Sid Meier’s Starcraft.
The lure of the Sid Meier’s Civilization series, the epitome of the strategy genre, has been its play on history and famous figures, so the earlier announcement of the sci-fi variation Sid Meier’s Civilization: Beyond Earth came to many as a shock. In the recent Civilization V, a player can earn a science victory by developing several spaceship parts and assembling them together into a rocket. Beyond Earth imagines a time well passed that, where humanity has the technology to cultivate and colonize alien worlds. Will humans destroy this new planet just as they have Earth or should they strip the planet’s resources to advance society even further?
Instead of cultural or geographical boundaries, the separation between different players will be based on factions with contrasting Affinities, like the Ideologies from Brave New World, on how the human race should evolve over time. Some factions believe in Harmony, becoming one with the environment through specific gene splicing and living with the planet’s resources. Where green toxic gases might make a hex-tile poisonous to units, those aligned with Harmony can harness the gas for other uses.
The same goes for the wildlife, which can be eradicated as some Supremacy-affinity civilizations might do, or avoided altogether. That said, building cities anywhere near a siege worm is probably a terrible idea since it can ravage through cities and raze tile improvements into the ground, literally. However, it is possible to send a covert ops agent to an enemy’s capital and have that agent lure siege worms into their cities (you prick). Purity civilizations, on the other hand, is about creating an idealized version of how humanity is more or less now, a more conservative, nigh-nostalgic approach to the future. Heavy battlesuits and floating tanks may not sound reasonable to others, but they build a strong military nonetheless.
Even in its pre-alpha state, Beyond Earth will feel familiar by design with terrain like canyons and plains that have a particular output of available food and resources. After establishing a city, players will want to explore their surroundings with a scout-like explorer, who might find bonuses by excavating fossils, and defend their territory with all sorts of sleek warships, exosuits, and tanks. Upon discovering non-player civilizations, players can establish trade routes and befriend their neighbors enough for them to gift over siege units. And much like iron and oil in vanilla Civilization, some tiles in Beyond Earth will have resources like floatstone that are required to construct powerful buildings, hurl satellites into orbit, and support advanced military units.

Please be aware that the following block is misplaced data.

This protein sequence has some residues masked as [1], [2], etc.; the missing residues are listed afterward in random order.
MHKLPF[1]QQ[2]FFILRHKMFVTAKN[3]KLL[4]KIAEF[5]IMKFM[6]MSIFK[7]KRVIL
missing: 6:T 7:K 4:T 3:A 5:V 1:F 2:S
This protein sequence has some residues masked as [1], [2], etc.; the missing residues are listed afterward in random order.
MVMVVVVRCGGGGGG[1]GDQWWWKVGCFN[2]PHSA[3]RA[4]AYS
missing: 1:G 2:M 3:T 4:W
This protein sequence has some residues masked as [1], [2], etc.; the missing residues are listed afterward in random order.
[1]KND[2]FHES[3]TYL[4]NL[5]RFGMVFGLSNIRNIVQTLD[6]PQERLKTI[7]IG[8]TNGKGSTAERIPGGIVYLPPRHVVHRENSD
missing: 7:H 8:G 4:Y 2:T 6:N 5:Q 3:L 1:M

Instead of earning most technologies in a linear fashion, the tech tree is almost a “sphere grid” of abilities that directs players from the inside-out. Since different sides of the tech tree gravitate toward different factions, it’s important to choose which affinity suits the player’s style before plotting future moves. The complexity of the tech tree, though, will allow for plenty of customization and hybridization. I wish I could have taken a picture of the massive branching tree, littered with aspects like Computing, Robotics, Ecology, and Automated Systems.
Most of what’s been shown in Beyond Earth have analogies to the Civilization standard, but the extent of the interactions with other civilizations, the social policies, the espionage, the Great Persons, and a would-be intergalactic Congress remains to be seen. Beyond Earth is slated for a Fall release on PC, Mac, and Linux in North America